Next day we dipped the Ross’s Gull again early morning, then headed up to Doon Lough in Leitrim to see the Double-crested Cormorant, by which time the Ross’s had reappeared. Back down to Galway and this time we scored, seeing it fly past close inshore at Mutton Island, before heading over to Lough Boora Parklands in Offaly, where the Northern Harrier put on a brief show, as did a leucistic Chaffinch, though I dipped Grey Partridge again at its best site in Ireland (a reintroduction project is ongoing). A fantastic couple of days, though! Pics below again by Paul.


(As an aside, I enjoyed it so much I did another solo trip the following weekend, seeing, among others, the Double-crested Cormorant again, Cackling Goose, Glossy Ibis, and 2 Iceland Gulls in Sligo, and great views of the long-staying Forster’s Tern at Kinvarra in Galway, though I missed better views of the Ross’s Gull off the Mutton Island causeway by less than five minutes. Another excellent trip, nonetheless.)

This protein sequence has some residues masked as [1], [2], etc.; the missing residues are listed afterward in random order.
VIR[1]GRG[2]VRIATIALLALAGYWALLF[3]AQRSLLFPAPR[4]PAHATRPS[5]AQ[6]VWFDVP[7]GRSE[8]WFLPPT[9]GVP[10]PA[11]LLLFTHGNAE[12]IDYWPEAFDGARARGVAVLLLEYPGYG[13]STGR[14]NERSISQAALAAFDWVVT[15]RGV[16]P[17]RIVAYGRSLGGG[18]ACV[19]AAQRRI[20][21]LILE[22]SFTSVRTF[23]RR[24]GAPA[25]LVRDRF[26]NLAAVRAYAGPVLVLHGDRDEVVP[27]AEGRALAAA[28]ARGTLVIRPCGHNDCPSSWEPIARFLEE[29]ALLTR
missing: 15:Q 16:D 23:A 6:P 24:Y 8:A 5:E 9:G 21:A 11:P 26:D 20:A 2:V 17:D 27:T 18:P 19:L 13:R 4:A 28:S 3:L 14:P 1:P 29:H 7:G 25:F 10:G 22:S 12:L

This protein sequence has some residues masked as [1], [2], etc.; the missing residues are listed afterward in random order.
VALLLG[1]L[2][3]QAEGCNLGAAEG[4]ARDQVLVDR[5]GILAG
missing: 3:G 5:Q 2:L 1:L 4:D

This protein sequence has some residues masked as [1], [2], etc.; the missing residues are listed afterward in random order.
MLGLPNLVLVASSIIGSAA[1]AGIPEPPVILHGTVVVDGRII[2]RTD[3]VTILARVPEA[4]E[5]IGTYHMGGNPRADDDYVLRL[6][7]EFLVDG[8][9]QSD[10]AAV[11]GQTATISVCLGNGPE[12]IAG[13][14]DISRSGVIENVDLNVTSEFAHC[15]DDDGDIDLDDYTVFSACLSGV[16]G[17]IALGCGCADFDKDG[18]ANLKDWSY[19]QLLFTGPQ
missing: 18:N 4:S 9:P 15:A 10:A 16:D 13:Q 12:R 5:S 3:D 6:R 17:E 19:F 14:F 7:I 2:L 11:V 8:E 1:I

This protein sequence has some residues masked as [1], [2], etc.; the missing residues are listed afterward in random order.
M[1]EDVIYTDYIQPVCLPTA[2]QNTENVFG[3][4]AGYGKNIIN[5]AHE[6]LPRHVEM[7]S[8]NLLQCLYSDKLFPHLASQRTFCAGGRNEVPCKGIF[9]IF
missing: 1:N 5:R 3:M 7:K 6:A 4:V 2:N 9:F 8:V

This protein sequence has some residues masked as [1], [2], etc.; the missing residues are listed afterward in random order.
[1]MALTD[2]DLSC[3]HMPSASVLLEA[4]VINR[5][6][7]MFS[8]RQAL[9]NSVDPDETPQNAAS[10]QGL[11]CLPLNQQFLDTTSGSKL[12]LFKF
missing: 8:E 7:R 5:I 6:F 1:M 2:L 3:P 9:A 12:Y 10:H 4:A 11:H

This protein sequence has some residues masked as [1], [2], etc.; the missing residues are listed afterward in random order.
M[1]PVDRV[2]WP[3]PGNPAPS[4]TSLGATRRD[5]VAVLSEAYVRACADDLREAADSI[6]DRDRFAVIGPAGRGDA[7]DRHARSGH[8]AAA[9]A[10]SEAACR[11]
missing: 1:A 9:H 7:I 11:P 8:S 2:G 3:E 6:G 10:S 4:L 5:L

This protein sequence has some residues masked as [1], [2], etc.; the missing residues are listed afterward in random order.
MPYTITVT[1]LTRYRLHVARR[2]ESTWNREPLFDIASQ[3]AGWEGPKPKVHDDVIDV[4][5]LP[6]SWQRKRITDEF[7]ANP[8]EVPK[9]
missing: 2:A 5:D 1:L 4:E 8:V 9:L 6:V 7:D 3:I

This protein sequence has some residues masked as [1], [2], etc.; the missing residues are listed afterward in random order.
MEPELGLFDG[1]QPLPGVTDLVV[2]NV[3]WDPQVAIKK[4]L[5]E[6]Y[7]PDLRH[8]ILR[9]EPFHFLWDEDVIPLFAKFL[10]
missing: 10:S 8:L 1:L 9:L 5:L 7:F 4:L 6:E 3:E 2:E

Sunday, October 23, 2022

Grey-cheeked Thrush, Orkney

On 16 October 2001 I was (surprise, surprise!) at the Obs on Portland when news broke of a Grey-cheeked Thrush near Stromness on Orkney Mainland. For its third day! Most of the birders at the Obs that day had already seen at least one, if not several, Grey-cheekeds on Scilly in the 80s and early 90s, so thought I was utterly mad when I said I was going for it. But it had been nine years since the last twitchable one on Scilly and they had not been any more obliging elsewhere either. I had the scars of a couple of dips in the late 90s to show for it (I remember a particularly fruitless afternoon searching on my own for one on the coast path near Zennor, for instance).